With basic human rights being denied to such a family, and many other families and single persons who are asylum seekers living in the community on Bridging Visa E, Hotham Mission has sought to have continuing dialogue with a range of policymakers. This has included successive Ministers of Immigration and their advisors, Shadow Ministers of Immigration, Department of Immigration officials, and other bodies. A research project, 'Welfare issues and immigration outcomes for asylum seekers on Bridging Visa E', covering February 2001 - February 2003 was completed and has been used in discussions with the aforementioned bodies. It outlines the significant impact of having no rights or entitlements. Another document prepared by Hotham Mission and entitled, 'Minimum Standards of Care for Asylum Seekers in the Community', identifies asylum seekers who have unique and exceptional welfare needs, arguing that these groups should all have access to appropriate healthcare, the right to work, and that those with special needs be able to access specialized care in accordance with the Asylum Seeker Assistance Scheme Exemption Criteria. This has also been used as a focus for change in policy.
In March 2004, the Senate Select Committee on Ministerial Discretion in Migration Matters released a report on an inquiry into ministerial discretion and made a number of recommendations, which, if taken up, have implications for asylum seekers on Bridging Visa E who are awaiting a ministerial decision.
5.44 The Committee recommends that all applicants for the exercise of ministerial discretion should be eligible for visas that attract work rights, up to the time of the outcome of their first application. Children who are seeking asylum should have access to social security and health care throughout the processing period of any applications for ministerial discretion and all asylum seekers should have access to health care at least until the outcome of a first application for ministerial discretion.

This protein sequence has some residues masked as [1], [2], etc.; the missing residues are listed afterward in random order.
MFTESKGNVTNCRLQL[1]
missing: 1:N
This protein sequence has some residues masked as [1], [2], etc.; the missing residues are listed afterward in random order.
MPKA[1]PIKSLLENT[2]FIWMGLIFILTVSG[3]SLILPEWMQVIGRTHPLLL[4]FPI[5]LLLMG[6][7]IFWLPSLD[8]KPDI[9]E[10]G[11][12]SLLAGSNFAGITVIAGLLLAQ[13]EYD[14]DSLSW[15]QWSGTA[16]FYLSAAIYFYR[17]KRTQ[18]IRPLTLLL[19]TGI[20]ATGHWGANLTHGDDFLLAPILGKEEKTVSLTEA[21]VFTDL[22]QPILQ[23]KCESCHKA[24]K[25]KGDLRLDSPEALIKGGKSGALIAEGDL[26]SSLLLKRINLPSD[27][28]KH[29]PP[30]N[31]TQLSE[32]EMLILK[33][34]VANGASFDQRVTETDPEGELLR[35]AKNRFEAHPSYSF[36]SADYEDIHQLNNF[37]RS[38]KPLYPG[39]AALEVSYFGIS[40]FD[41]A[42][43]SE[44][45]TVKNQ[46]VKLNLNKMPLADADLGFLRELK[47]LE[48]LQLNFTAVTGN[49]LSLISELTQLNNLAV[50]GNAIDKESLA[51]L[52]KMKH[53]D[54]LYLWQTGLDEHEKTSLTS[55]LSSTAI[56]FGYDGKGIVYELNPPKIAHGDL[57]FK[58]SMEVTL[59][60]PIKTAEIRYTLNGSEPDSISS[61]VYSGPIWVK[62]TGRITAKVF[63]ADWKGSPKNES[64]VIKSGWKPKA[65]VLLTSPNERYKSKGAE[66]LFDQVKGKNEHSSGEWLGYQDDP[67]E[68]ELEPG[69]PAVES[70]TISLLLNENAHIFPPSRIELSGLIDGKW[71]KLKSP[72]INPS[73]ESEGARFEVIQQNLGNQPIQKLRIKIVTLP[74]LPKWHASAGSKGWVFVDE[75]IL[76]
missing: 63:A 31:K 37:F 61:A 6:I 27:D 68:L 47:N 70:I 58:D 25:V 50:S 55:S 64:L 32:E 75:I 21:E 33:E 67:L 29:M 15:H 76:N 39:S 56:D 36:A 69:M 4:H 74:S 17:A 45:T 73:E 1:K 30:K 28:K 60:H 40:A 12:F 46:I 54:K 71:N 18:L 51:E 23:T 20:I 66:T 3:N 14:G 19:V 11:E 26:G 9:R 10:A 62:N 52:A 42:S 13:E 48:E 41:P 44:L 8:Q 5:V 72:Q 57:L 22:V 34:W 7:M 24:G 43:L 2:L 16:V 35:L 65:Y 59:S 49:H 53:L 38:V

At this moment, there is no change in policy. A strong 'Right to Work' campaign has been building in some sections of the community who believe that asylum seekers, whether they miss the 45 Day Rule, or whether they are applying for ministerial discretion, should have the right to work. Asylum seekers themselves are constant in their proclamation of desiring to work as they await a final decision, and indeed, have many of the skills which are sought after on the Skilled Occupation List for the General Skilled Migration Program, as well as skills in high demand on the Migration Occupations in Demand List.
Universal Declaration of Human Rights
In 2008, it will be sixty years since the Universal Declaration of Human Rights was completed. Australia was active in the drafting of this significant document. Two articles from the declaration are especially important as we continue to work for change to policy.
1. Everyone has the right to work, to free choice of employment, to just and favorable conditions of work and to protection against unemployment.
2. Everyone, without any discrimination, has the right to equal pay for equal work.
3. Everyone has the right to just and favorable remuneration ensuring for himself and his family and existing for himself and his family an existence worthy of human dignity, and supplemented, if necessary, by other means of social protection.
1. Everyone has the right to a standard of living adequate for the health and well-being of himself and of his family, including food, clothing, housing and medical care and necessary social services, and the right to security in the event of unemployment, sickness, disability, widowhood, old age or other lack of livelihood in circumstances beyond his control.
Reaching a Home with Dignity
Whatever the final outcome may be, whether Rahul, Sukeena and their children are able to remain in Australia as their new home, or whether they will ultimately have to leave Australia and return to start a home again in Sri Lanka, it will be essential that policy change comes about to honour our international obligations and to ensure that this family and so many others can live with dignity.